A market is one of the many varieties of systems, institutions, procedures, social relations and infrastructures whereby parties engage in exchange. While parties may exchange goods and services by barter, most markets rely on sellers offering their goods or services (including labor) in exchange for money from buyers. It can be said that a market is the process by which the prices of goods and services are established.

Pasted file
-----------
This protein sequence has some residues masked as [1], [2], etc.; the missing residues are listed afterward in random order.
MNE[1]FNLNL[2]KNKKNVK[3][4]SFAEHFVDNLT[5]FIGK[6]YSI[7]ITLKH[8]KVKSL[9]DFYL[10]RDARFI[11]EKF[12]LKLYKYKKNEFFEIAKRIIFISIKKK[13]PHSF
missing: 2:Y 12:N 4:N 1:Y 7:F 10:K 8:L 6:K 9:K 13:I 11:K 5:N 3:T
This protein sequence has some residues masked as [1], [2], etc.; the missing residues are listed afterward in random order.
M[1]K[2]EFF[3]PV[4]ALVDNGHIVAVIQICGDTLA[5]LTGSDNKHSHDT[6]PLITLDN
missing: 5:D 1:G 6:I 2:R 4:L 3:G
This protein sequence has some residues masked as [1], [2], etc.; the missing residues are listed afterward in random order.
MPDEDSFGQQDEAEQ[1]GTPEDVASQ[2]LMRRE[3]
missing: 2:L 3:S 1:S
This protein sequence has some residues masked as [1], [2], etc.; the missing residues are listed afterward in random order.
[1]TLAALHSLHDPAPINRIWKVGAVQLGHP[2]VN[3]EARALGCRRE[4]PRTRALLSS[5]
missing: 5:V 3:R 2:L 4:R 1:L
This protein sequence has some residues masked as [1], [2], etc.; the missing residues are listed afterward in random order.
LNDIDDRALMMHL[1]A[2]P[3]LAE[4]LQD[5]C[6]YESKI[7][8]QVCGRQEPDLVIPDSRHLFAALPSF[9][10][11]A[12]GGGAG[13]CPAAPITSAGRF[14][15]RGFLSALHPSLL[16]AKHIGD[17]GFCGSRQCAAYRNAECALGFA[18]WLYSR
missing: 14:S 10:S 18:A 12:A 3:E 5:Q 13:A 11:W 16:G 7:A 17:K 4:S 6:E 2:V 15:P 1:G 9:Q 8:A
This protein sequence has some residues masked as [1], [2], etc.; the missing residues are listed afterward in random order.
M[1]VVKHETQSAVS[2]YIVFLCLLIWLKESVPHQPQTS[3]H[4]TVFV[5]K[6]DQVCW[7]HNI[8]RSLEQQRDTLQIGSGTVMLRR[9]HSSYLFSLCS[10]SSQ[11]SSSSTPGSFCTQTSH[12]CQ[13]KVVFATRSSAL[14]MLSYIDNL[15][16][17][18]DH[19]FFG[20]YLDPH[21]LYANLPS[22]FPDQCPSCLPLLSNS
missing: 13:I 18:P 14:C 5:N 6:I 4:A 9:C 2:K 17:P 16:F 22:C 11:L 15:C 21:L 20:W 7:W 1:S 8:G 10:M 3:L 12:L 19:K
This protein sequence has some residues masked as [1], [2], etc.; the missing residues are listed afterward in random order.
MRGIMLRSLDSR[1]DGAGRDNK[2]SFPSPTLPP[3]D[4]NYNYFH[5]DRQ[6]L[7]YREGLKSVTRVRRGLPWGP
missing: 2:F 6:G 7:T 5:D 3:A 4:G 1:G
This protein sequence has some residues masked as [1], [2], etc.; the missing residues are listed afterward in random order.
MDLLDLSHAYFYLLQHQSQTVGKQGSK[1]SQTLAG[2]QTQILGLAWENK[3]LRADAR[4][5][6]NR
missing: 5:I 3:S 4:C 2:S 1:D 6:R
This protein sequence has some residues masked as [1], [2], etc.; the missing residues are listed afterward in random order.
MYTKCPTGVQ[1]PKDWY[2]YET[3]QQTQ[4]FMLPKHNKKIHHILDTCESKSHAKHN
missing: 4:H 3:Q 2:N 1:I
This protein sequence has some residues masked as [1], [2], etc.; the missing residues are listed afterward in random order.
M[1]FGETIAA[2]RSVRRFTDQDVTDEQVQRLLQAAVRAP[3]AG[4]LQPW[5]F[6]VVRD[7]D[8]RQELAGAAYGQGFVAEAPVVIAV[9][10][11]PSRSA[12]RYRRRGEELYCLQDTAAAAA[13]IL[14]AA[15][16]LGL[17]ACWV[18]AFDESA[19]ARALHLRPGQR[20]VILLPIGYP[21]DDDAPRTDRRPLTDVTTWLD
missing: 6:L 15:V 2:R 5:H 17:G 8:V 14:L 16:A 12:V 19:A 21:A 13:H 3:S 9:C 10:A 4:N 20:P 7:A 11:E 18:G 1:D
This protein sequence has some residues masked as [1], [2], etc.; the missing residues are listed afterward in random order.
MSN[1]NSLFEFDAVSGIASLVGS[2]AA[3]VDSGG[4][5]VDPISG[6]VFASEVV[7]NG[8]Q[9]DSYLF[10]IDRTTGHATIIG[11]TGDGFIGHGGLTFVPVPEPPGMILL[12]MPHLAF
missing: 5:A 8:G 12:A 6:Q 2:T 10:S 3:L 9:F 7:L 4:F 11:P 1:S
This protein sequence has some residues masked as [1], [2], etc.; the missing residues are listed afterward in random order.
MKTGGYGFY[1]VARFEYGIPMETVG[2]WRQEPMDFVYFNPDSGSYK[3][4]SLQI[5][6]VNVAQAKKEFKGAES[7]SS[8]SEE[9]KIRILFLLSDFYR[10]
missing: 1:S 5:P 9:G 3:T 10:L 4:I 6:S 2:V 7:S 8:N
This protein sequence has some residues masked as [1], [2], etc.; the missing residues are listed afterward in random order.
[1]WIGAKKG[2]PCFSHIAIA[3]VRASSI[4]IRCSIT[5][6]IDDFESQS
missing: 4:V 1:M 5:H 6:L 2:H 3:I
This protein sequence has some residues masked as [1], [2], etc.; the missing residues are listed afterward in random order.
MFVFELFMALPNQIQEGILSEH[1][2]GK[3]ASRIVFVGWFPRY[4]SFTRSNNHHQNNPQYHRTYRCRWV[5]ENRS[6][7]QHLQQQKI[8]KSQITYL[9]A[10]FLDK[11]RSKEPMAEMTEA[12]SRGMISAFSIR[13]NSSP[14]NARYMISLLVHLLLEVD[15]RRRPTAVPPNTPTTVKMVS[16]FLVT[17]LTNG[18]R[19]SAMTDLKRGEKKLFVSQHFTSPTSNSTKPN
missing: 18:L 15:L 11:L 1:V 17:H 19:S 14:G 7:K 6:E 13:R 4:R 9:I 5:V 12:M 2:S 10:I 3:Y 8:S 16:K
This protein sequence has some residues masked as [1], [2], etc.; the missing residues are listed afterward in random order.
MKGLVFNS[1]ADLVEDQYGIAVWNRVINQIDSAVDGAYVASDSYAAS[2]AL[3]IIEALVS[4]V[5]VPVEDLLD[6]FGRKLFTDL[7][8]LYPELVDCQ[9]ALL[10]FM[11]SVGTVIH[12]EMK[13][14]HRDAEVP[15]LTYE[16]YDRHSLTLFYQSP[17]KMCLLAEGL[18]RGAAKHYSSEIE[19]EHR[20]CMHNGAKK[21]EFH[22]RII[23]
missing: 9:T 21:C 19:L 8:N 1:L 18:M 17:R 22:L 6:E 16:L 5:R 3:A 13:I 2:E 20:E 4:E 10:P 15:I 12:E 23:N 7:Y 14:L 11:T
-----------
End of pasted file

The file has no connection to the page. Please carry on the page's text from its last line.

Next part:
For a market to be competitive, there must be more than a single buyer or seller. It has been suggested that two people may trade, but it takes at least three persons to have a market, so that there is competition in at least one of its two sides.
However, competitive markets, as understood in formal economic theory, rely on much larger numbers of both buyers and sellers. A market with a single seller and multiple buyers is a monopoly. A market with a single buyer and multiple sellers is a monopsony. These are the extremes of imperfect competition.